Please see the attached graph:

RFTA Pricing Correction In this graph, you see the RFTA pricing over the course of Q1 2019. As you can see, the upper bound looks to be about $23.20 while the lower bound started at the $22.20 level at the beginning of the quarter, but buying crept back in at ever higher "lows" as the quarter went on, appearing as if someone, RAIT or another buyer, was accumulating these notes over the course of Q1.

With arguably $25-30M already available to redeem these notes (leaving $12-17M to cover an ever-declining need for cash) and with $130M in mortgage loans on average coming due prior to that point eight months from the point at which these balances were established, it appears highly likely that these notes will be redeemed. The company clearly has the assets and will likely have the liquidity to redeem these notes on time at face value plus any interest owed.

Conclusion #3: The 7.125% Senior Notes Due August 2019 are likely to be redeemed on time at face value plus accrued interest.

b. 7.625% Senior Notes, Due April 15th, 2024 (OTCQB:RFTT): There remain $56,324K in Senior Notes outstanding that mature in April 2024 which are selling at a 25% discount to face value. These Notes become the single Senior debt outstanding that does not mature for almost five years.

After the borrower's escrows and 7.125% Senior Notes have been repaid, subtracting those amounts from assets, there will remain $637M in assets which would need to cover the $56M in Senior Notes; in addition, the company has a bit more than five years to assemble the cash. Below, we will discuss the impact of variation of value for the loan investments and real estate on the recoveries for the preferred shares. However, it is very unlikely that this variability will result in $637M in assets unable to cover the remaining $56M in Senior Notes, and there exists a significant amount of time to monetize assets to cover this redemption.

Conclusion #4: The 7.625% Senior Notes Due April 2024 are likely to be redeemed on time at face value plus accrued interest.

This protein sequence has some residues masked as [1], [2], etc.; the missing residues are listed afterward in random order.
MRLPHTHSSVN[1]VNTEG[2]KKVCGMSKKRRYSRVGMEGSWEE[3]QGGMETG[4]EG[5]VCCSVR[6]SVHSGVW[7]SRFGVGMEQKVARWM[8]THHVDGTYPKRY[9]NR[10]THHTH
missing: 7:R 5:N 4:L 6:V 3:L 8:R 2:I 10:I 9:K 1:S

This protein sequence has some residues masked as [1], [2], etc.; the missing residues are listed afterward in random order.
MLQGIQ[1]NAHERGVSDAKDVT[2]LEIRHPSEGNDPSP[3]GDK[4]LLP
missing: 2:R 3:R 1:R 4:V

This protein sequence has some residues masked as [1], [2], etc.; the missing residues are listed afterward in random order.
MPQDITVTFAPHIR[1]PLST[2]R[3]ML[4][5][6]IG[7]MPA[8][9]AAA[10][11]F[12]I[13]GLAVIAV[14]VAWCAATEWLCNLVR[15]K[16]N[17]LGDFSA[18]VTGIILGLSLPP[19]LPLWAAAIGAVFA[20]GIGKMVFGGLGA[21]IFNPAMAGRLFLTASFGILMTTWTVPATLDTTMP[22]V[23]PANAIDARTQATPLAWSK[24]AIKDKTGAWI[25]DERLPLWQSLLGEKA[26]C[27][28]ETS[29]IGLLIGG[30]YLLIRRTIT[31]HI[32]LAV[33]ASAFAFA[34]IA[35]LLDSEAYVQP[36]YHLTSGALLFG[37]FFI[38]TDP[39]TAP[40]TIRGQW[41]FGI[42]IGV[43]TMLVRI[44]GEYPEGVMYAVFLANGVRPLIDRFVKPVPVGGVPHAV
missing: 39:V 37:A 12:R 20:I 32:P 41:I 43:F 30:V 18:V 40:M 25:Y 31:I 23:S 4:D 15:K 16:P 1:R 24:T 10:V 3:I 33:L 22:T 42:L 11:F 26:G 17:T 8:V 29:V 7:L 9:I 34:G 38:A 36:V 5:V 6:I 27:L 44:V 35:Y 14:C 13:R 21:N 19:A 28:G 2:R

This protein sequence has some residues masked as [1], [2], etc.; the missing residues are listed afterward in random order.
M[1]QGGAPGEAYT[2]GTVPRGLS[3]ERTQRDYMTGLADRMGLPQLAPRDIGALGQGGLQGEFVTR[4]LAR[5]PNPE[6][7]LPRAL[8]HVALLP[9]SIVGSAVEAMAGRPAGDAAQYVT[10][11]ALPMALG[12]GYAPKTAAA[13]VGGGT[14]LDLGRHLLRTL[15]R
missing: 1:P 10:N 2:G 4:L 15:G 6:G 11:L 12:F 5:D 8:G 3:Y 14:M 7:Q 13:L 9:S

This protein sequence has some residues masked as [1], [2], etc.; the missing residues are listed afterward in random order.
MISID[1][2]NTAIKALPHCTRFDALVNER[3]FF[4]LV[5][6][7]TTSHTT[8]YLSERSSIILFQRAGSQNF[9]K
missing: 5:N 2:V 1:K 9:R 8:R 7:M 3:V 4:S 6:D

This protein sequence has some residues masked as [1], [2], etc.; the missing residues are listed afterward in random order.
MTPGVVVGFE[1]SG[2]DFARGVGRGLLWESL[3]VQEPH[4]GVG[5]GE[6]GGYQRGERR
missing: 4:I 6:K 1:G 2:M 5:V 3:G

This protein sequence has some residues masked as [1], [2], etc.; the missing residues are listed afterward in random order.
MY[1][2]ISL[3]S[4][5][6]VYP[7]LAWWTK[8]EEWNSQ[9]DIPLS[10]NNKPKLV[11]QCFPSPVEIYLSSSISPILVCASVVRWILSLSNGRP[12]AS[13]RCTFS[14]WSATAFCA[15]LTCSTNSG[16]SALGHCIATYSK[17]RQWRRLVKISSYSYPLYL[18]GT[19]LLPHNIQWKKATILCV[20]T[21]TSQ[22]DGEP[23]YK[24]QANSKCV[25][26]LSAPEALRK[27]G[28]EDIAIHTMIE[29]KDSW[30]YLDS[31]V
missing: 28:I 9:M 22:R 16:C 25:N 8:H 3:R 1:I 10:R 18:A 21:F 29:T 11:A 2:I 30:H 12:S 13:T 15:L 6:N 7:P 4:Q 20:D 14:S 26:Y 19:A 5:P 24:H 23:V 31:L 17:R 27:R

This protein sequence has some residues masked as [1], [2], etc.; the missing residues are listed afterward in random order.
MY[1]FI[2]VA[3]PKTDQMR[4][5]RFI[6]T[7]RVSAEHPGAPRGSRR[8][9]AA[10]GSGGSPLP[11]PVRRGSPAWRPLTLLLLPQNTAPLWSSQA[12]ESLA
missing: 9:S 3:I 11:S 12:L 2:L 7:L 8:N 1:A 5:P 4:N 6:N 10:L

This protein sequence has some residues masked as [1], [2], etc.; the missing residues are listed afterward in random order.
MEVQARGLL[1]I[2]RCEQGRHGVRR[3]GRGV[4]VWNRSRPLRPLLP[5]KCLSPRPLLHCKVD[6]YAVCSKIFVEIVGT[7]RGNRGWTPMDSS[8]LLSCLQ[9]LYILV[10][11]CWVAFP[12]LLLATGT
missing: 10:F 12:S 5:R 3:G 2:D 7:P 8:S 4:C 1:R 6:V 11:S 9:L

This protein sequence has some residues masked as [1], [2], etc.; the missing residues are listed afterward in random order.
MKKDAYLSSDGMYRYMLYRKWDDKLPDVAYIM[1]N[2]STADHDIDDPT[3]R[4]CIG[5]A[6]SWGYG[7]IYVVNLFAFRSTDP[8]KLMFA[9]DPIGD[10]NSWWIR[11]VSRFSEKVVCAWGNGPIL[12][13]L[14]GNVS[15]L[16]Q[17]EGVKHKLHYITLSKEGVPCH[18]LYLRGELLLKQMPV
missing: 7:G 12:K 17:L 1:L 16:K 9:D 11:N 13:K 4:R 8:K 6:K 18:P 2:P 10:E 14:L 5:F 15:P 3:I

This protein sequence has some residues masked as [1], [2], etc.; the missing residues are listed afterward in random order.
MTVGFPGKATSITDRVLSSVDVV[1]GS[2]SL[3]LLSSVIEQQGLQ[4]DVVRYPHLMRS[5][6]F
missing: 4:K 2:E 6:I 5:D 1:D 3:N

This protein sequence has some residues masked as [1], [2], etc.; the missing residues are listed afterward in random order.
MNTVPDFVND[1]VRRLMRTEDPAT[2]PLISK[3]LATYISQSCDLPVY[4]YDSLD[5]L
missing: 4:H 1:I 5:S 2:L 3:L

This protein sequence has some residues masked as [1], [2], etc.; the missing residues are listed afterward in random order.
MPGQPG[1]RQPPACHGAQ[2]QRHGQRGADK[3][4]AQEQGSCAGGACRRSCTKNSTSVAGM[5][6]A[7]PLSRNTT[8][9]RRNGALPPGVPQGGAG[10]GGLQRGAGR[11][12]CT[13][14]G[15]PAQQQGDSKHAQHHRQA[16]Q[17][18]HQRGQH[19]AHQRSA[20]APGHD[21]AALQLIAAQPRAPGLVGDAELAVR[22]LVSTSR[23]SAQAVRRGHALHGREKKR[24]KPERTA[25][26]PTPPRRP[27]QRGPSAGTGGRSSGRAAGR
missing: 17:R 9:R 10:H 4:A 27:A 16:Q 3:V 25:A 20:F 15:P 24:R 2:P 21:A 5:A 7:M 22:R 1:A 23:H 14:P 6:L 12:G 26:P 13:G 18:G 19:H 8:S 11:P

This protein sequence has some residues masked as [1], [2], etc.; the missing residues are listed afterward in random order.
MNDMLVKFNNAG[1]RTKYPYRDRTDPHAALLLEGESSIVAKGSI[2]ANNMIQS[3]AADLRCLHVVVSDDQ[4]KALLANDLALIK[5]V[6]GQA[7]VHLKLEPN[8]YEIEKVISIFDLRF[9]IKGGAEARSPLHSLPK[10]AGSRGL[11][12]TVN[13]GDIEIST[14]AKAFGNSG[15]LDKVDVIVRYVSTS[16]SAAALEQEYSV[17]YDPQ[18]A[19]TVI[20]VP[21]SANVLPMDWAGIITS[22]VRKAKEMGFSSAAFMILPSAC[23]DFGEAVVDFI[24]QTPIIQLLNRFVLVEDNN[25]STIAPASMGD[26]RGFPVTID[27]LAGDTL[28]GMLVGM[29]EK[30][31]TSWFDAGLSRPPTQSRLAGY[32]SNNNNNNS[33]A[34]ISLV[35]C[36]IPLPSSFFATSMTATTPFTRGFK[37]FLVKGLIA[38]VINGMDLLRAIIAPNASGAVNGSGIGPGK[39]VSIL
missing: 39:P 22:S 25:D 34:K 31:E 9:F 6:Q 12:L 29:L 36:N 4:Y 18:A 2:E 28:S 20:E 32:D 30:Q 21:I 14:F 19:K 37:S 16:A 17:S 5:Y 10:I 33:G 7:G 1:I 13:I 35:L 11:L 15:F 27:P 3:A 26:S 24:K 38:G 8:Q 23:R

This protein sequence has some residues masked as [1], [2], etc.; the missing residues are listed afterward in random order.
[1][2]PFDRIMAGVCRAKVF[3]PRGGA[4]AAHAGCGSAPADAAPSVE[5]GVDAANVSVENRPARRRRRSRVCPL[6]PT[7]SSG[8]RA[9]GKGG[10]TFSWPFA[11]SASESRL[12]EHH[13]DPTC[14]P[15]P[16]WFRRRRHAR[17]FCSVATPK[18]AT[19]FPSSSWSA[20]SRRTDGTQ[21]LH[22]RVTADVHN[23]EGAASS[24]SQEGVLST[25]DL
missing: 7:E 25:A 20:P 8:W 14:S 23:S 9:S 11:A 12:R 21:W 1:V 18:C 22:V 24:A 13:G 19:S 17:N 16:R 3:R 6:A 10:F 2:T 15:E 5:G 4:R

Timing of the Redemption of the 7.625% Senior Notes Due April 2024:

Not only do I believe that the 7.625% Senior Notes will be redeemed at face value plus interest, but I also believe that this security will be redeemed, in part or in whole, prior to the current maturity date:

  • This tranche represents the most expensive financing at 7.625%.
  • As they wind down operations and assets, this becomes not only expensive but unneeded.
  • This represents recourse debt against the company, so eliminating this debt reduces risk along with a significant liability and substantial interest expense. This also reduces the need and risk of a legally-supervised restructuring.
  • After the redemption of the 7.125% Notes, many of the restrictive covenants will remain in place by virtue of the last remaining Senior Note tranche, the 7.625%s. Once this tranche is redeemed, the covenants will be expunged and the latitude for action will be substantially increased. Just this should be a powerful motivation to take out this last remaining security at the Senior level
  • Once this tranche is redeemed, there will remain only $44M in recourse debt remaining for RAIT Financial Trust, and this is not maturing for about 10 years. In turn, after offsetting $121M of Senior Notes and $33M in borrower escrows, a total of $154M, with book assets as we had done above, there will remain $580M in book assets to be used to dispatch the remaining $44M in recourse debt.

I believe that the company will remain rightly focused on dealing with the imminent maturity of the 7.125% Notes as a first priority in 2019. However, once those Notes have been redeemed, I believe that the company will pivot to buying in as many of the 7.625% Notes as it can using cash as it becomes available through maturing investment loans or through asset sales. In addition, once the security approaches face value, I expect that the remaining outstanding RFTT shares will be called by the company to eliminate this tranche, avoid interest expense, and expunge the troublesome covenants associated with this issue.